Since we took a trip to Holy Island (aka Lindisfarne) yesterday, it is only fitting that this week’s saint be Aidan (I already covered Cuthbert here).
Aidan was an Irish monk from the monastic community on Iona founded by St. Columba (saint of the week here and here). When King Oswald of Northumbria asked for missionaries from Iona to spread Christianity amongst the English of his kingdom, the first recruit, a man named Corman, decided the English were too stubborn to convert and went home. Aidan was not impressed with such an attitude, so in 635 he left Iona to evangelise the English of Northumbria.
He chose as the centre for his missionary activity the island of Lindisfarne and founded the first monastery there. He established Lindisfarne as an episcopal centre and hub for missionary activity. Lindisfarne is a reasonable choice as a mission centre for Northumbria; it is a tidal island, and twice a day is connected to the mainland — thus, it is not entirely separated from the mainland. However, as an island it would also serve well as a monastic foundation for those seeking solitude and escape from the world. Its proximity to Bamburgh Castle also makes it strategic for safety reasons and nearness to the travelling court of the king (not that Bamburgh Castle could help much when the Vikings started raiding England in 793 with a bang).
Aidan would undertake the missionary journeys himself on foot, walking from village to village to preach the Gospel to the uncoverted, heathen English. At first, he only knew Irish and early encounters required the use of an English interpreter, possibly even King Oswald himself on occasion.
Oswald’s successor, Oswine, was also favourably disposed towards Christianity and continued to sponsor Aidan’s efforts to convert the people of Northumbria. Oswine died a few days before Aidan.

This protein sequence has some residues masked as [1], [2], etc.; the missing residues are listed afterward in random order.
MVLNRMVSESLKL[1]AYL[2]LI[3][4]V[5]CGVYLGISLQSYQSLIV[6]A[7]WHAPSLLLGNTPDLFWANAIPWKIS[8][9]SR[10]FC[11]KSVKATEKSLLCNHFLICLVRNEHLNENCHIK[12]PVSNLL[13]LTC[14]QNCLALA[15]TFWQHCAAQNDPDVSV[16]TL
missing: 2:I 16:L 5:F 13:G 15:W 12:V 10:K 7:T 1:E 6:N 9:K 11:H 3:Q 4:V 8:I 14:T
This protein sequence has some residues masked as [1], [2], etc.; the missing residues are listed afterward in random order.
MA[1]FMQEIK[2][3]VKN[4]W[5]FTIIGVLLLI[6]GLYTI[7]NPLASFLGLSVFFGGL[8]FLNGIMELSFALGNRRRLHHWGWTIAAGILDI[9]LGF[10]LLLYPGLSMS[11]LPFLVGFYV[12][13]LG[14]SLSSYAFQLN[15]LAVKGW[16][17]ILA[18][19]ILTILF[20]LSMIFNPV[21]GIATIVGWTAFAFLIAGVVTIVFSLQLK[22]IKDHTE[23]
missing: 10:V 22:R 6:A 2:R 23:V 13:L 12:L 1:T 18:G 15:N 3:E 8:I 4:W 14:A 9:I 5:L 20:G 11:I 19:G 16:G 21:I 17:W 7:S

In Aidan we see the lives of various persons mentioned on this blog converging — St. Columba’s work on Iona branching out after his death to Lindisfarne; Oswald who sponsored Aidan also had a vision of St. Columba the night before Heavenfield Battle the year before Aidan arrived; St. Cuthbert was a monk (and later abbot) of Lindisfarne and also engaged in his missionary efforts throughout Northumberland by foot; the method of evangelisation allied to kingly sponsorship was practised in Britain not only by Aidan but also by Kentigern (saint of the week here), St. Columba, St. Cuthbert, and St. Augustine of Canterbury (saint of the week here); the Venerable Bede (saint of the week here) wrote about the lives of Sts. Aidan, Cuthbert, and Augustine.
When we read the inspiring lives of these Early Medieval British saints, one thing that mustn’t be lost is the rigour with which they lived, a rigour most of us lack today. How zealous about the ‘Celtic’ church would so many of us be if we considered that its great heroes were monks who prayed several times a day, some of them reciting the entire Psalter every day, not partaking of wine or strong drink, fasting frequently, eating sparsely, walking miles and miles through all sorts of British weather, learning foreign tongues, growing their own vegetables, and so on and so forth?
Perhaps, however, this ascetic spirituality is just the kind of earthy spirituality modern Britain needs.